The Third Day Island Is Real — & It Has Its Own Storied History

Photo: Courtesy of HBO.
HBO's The Third Day is a pretty disturbing show. Premiering September 14, the limited series, split into two chapters, "Summer" and "Winter," takes place on a hard-to-reach island, Osea, inhabited by a cult-like group of mysterious townspeople.
In part one, "Summer," the island opens up to outsiders for an annual festival, a bacchanal of sorts, full of drinking, drugs, and other debauchery for one night only on the otherwise vice-free island. But despite this modern party, the island itself has some very old traditions and remains deeply rooted in them. The Osea people aren't totally civilized, and neither is the island, which is filled with oversized crickets, bloodied animals (potentially sacrifices?), and so much humidity. In episode 1, everyone ends up sweating and bloated from the combination of the hot sea air and the pub's endless stream of booze.
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As Jess (Katherine Waterston) tells an intrigued and slightly disturbed visitor Sam (Jude Law) it “took a bunch of drunks here to build a perfect sober world." She's telling Sam this to get him to relax by letting him know that the island is safe, but she's also referencing some of the area's real-life history.
The series was filmed on an island off the coast of England that resembles the onscreen area in many ways: they're both called Osea, they're both accessible only by one causeway which floods and dries with the tides, and they both have a history with sobriety. The similarities between the real and fake Osea end there.
At the beginning of the 20th century, in 1903, a man Frederick Nicholas Charrington named purchased an island off the coast of Essex with the purpose of turning it into a rehabilitation center. His family had created a successful brewing business, Charrington Brewery, years ago in the early 18th century. But Frederick had a different calling in life; he disinherited his family's fortune and devoted his life to helping those in need, especially those struggling financially, in abusive relationships, or seeking treatment for addiction. He founded the Causeway Retreat which offered free rehab facilities for alcohol and opioid addiction. The patients would work on the island in exchange for treatment, creating, like Jess says in the show, a bit of a sober oasis.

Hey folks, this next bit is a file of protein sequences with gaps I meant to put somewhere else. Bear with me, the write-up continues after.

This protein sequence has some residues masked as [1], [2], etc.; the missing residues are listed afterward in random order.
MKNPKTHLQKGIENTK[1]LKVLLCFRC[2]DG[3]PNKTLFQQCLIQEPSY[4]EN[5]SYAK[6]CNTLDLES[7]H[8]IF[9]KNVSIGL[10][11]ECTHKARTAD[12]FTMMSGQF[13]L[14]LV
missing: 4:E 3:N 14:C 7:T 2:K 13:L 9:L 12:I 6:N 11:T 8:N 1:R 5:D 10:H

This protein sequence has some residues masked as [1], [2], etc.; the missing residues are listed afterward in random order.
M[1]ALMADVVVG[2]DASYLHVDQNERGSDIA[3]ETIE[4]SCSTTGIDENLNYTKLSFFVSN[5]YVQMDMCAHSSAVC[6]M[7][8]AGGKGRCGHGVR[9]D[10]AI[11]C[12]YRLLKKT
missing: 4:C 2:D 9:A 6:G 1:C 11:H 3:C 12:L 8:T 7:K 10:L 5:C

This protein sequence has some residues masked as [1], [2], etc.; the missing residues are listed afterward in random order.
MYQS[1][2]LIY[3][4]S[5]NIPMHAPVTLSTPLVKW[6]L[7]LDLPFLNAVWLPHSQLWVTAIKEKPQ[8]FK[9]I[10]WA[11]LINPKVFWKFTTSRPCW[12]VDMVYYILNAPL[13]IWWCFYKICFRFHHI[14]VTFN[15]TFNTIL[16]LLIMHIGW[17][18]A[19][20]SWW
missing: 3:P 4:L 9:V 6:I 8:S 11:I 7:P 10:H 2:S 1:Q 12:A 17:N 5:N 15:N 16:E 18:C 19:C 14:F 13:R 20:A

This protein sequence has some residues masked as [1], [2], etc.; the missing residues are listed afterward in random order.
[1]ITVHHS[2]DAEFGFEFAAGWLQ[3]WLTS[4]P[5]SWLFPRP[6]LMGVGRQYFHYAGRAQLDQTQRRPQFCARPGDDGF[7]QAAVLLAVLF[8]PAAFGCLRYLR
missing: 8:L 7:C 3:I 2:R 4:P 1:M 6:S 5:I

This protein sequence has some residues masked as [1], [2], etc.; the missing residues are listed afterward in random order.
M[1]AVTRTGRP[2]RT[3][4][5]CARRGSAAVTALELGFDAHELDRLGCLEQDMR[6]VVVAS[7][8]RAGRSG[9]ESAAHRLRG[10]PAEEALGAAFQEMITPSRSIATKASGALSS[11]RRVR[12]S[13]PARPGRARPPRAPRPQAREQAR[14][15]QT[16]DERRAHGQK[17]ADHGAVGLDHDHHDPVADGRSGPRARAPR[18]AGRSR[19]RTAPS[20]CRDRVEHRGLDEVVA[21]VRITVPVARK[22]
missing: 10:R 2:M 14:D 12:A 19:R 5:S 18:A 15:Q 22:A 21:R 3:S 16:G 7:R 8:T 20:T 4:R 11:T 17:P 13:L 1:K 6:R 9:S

Later in the 1900s, the treatment center became known as a celebrity rehab facility (Amy Winehouse went), until it was shut down in 2010 for accepting and treating patients without the proper licensing and registrations.
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There have been a few other uses for the 380 acre island, though. Daniel Radcliffe flew there to film 2012's Woman in Black, and was used as a location for an episode of Superstar (Idols), the UK's version of American Idol. It also houses a state-of-the-art recording studio which Rihanna may or may not have rented out to work on her secretive new album in 2019. Charli XCX, The Weeknd, and Euphoria's Labrinth are also said to have recorded music there.
In 2019, the island welcomed The Third Day's cast and crew, going so far as to promote the creepy series on their Instagram (I do wonder if they have seen the show and the fictionalized mythology now marking their island).
Currently, Osea Island advertises itself as an idyllic and enchanted getaway, complete with private residences for guests. Cheekily, the island's tourism website deems the land is "whatever you want it to be," leaning into the surreal atmosphere its isolated location provides.
But despite its day time allure, Emily Watson, who stars as pub owner Mrs. Martin in the show, says the island still gave her the creeps. “On a clear day with a sunny sky, it’s beautiful," she told the Irish Examiner. "There’s amazing birdlife. But it’s got all these creepy hedge tunnels and it’s just got a sense that stuff has happened there.”

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